If you invest in equities, short-term market movements are something that you should expect and accept. Everything from inflation rates to global geopolitics can affect what happens to markets around the world and share prices will always fluctuate in the short term.
However, in the long term – and that’s what most of us are investing for – markets tend to offer positive returns.
Here’s some long-term data that shows how £10,000 invested in 1990 has grown in the intervening 29 years. The chart compares the returns across a range of asset classes, including UK equities, US equities, bonds and cash.
You’ll see that despite many volatile periods – the dot.com bubble, the global financial crisis, Brexit – £10,000 invested in UK equities in 1990 was worth £102,992 on 31 December 2019, equivalent to an 8.08% annualised return.
A £10,000 investment in US equities in 1990 was worth £210,250 in 2019 – a 10.69% annualised return.
Compare this to cash, where £10,000 invested in 1990 grew to £36,071 during the same period – a 4.37% annualised return.
It’s worth remembering that your long-term goals are likely to be the same as they were a month or a year ago. Investment strategies are designed with the long term in mind, and this naturally considers periods of both positive and negative returns.
The chances are that you have a diversified portfolio. Rather than holding one single stock, or all your money being invested into equities, your portfolio is spread around a range of asset classes including shares, bonds and cash. You may also be geographically diversified, with investments in the US, Europe or emerging markets.
Diversification means that a headline fall in the value of a market (for example, the FTSE 100) is typically not mirrored in the value of your own portfolio. Including so-called ‘defensive’ assets such as bonds or cash is a tactic for precisely the sort of volatile situation we have recently seen.
During periods of volatility, it can be tempting to withdraw from equities and retreat to safer assets. However, doing this means you can potentially miss out on growth as and when markets begin to recover. Timing your entry and exit from the market is almost impossible.
Fidelity looked at how $10,000 would have grown had you invested it in the S&P 500 Index from the start of 1980 to the end of 2018. If you had left your $10,000 invested throughout that entire period, it would have been worth $659,591 on 31st December 2018.
If you had pulled your money out and you had missed just the best five days in the market during that period, your total investment would instead be worth $427,041. You would have sacrificed $232,550 (more than £194,000) simply by being out of the market for five days.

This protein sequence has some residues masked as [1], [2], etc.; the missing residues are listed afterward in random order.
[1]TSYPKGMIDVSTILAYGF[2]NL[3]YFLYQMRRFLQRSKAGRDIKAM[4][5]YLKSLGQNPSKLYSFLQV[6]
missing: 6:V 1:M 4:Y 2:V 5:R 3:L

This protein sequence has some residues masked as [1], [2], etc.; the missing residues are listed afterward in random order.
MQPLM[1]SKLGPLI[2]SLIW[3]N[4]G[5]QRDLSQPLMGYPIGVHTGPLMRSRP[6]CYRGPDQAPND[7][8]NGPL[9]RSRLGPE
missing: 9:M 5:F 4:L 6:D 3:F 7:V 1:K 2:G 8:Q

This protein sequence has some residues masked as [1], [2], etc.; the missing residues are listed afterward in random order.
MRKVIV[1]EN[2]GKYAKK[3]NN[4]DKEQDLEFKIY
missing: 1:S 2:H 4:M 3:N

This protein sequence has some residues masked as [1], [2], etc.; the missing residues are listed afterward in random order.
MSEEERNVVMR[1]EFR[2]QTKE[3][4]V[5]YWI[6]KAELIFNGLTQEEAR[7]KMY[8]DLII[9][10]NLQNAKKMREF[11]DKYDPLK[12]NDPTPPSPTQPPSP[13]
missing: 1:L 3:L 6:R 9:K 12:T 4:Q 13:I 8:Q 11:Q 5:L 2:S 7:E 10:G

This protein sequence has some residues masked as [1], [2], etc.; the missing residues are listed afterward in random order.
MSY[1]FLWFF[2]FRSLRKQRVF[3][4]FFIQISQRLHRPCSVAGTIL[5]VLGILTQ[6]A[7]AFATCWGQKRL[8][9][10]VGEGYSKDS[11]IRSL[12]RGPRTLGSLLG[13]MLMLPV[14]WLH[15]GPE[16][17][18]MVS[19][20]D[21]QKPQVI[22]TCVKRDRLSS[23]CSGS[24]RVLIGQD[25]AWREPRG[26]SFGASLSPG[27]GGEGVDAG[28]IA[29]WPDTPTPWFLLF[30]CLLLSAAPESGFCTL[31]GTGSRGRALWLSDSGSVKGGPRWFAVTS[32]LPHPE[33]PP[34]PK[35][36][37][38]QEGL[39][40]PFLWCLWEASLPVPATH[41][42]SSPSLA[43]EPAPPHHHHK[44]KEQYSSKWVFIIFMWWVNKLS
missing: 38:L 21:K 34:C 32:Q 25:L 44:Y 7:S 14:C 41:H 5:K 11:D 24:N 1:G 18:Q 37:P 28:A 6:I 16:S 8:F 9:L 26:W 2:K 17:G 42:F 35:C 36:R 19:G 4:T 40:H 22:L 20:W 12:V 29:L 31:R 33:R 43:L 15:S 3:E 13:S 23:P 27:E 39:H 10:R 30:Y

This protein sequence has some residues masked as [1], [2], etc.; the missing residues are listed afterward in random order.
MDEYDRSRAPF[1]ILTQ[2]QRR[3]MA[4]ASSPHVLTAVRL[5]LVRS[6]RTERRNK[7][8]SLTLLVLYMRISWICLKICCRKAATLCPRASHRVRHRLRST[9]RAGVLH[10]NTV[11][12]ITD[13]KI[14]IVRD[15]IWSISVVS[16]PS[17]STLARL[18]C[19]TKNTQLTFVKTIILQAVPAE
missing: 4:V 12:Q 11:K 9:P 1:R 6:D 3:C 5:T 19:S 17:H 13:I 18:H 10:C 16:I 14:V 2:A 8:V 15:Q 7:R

If you had missed the best 30 days between 1980 and 2018, your $10,000 investment would be worth just $125,094 on 31st December 2018. You would have sacrificed $534,497 (around £429,450) of gains by being out of the market for just 30 days.
Trying to time when you enter and leave the market could have a significant impact on your returns.
Selling investments after a downturn in the market turns a paper loss into an actual loss.
Imagine that the value of your house had fallen in the short term. It’s unlikely that you would sell it immediately and crystallise your loss. Think about applying the same principle to your portfolio.
To avoid further losses after market volatility, you may be tempted to move your investments to a place you perceive as safe — such as cash. However, this safety can come at a cost, namely ‘inflation’.
Once you factor in inflation, remaining in ‘safe’ investments while you wait for stock markets to settle down could actually lead to an erosion of purchasing power in real terms.
Consider this chart which compares the Retail Price Index (RPI) with cash savings returns over the last decade.
In each of the eleven years shown, inflation has outstripped cash savings. This suggests that investors who are keeping their money in cash or cash equivalent savings are struggling to maintain their purchasing power in real terms.
Conversely, in seven of the eleven years, returns from shares have outstripped the Retail Prices Index.
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The value of your investment can go down as well as up and you may not get back the full amount you invested. Past performance is not a reliable indicator of future performance. This does not constitute advice and advice should be sought in all instances before acting on it. Medical and General is authorised and regulated by the Financial Conduct Authority.